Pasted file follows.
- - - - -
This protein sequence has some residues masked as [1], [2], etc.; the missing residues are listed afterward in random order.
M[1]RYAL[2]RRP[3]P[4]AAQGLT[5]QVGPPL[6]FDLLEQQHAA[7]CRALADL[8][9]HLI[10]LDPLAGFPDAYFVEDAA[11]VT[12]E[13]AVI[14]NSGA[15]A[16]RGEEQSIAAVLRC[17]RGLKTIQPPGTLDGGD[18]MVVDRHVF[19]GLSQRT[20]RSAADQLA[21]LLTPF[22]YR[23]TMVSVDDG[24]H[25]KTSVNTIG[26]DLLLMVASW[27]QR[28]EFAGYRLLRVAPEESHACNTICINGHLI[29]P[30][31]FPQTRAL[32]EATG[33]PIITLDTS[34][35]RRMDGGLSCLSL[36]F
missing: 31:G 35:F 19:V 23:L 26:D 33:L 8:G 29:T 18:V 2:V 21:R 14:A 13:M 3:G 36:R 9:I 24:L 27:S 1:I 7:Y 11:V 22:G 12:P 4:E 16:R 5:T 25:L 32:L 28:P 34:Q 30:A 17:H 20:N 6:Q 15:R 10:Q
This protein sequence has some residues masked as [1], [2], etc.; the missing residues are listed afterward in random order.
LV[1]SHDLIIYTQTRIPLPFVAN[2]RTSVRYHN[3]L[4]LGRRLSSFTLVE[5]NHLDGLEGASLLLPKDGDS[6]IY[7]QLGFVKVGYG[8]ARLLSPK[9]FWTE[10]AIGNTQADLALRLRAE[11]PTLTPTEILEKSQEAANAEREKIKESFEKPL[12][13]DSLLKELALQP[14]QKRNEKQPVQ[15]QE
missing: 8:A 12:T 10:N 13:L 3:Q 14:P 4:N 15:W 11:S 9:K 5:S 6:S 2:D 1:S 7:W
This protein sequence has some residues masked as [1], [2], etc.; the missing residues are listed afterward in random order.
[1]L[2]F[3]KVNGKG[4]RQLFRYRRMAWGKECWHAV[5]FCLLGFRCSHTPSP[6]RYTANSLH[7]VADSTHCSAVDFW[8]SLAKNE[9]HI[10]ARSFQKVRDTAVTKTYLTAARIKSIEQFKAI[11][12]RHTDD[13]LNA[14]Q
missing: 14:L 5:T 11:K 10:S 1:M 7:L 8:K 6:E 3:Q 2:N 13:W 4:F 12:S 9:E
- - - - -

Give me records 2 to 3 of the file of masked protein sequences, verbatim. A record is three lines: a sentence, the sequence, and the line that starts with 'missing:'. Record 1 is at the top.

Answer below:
This protein sequence has some residues masked as [1], [2], etc.; the missing residues are listed afterward in random order.
LV[1]SHDLIIYTQTRIPLPFVAN[2]RTSVRYHN[3]L[4]LGRRLSSFTLVE[5]NHLDGLEGASLLLPKDGDS[6]IY[7]QLGFVKVGYG[8]ARLLSPK[9]FWTE[10]AIGNTQADLALRLRAE[11]PTLTPTEILEKSQEAANAEREKIKESFEKPL[12][13]DSLLKELALQP[14]QKRNEKQPVQ[15]QE
missing: 8:A 12:T 10:N 13:L 3:Q 14:P 4:N 15:W 11:S 9:K 5:S 6:S 2:D 1:S 7:W
This protein sequence has some residues masked as [1], [2], etc.; the missing residues are listed afterward in random order.
[1]L[2]F[3]KVNGKG[4]RQLFRYRRMAWGKECWHAV[5]FCLLGFRCSHTPSP[6]RYTANSLH[7]VADSTHCSAVDFW[8]SLAKNE[9]HI[10]ARSFQKVRDTAVTKTYLTAARIKSIEQFKAI[11][12]RHTDD[13]LNA[14]Q
missing: 14:L 5:T 11:K 10:S 1:M 7:L 8:K 6:E 3:Q 2:N 13:W 4:F 12:S 9:E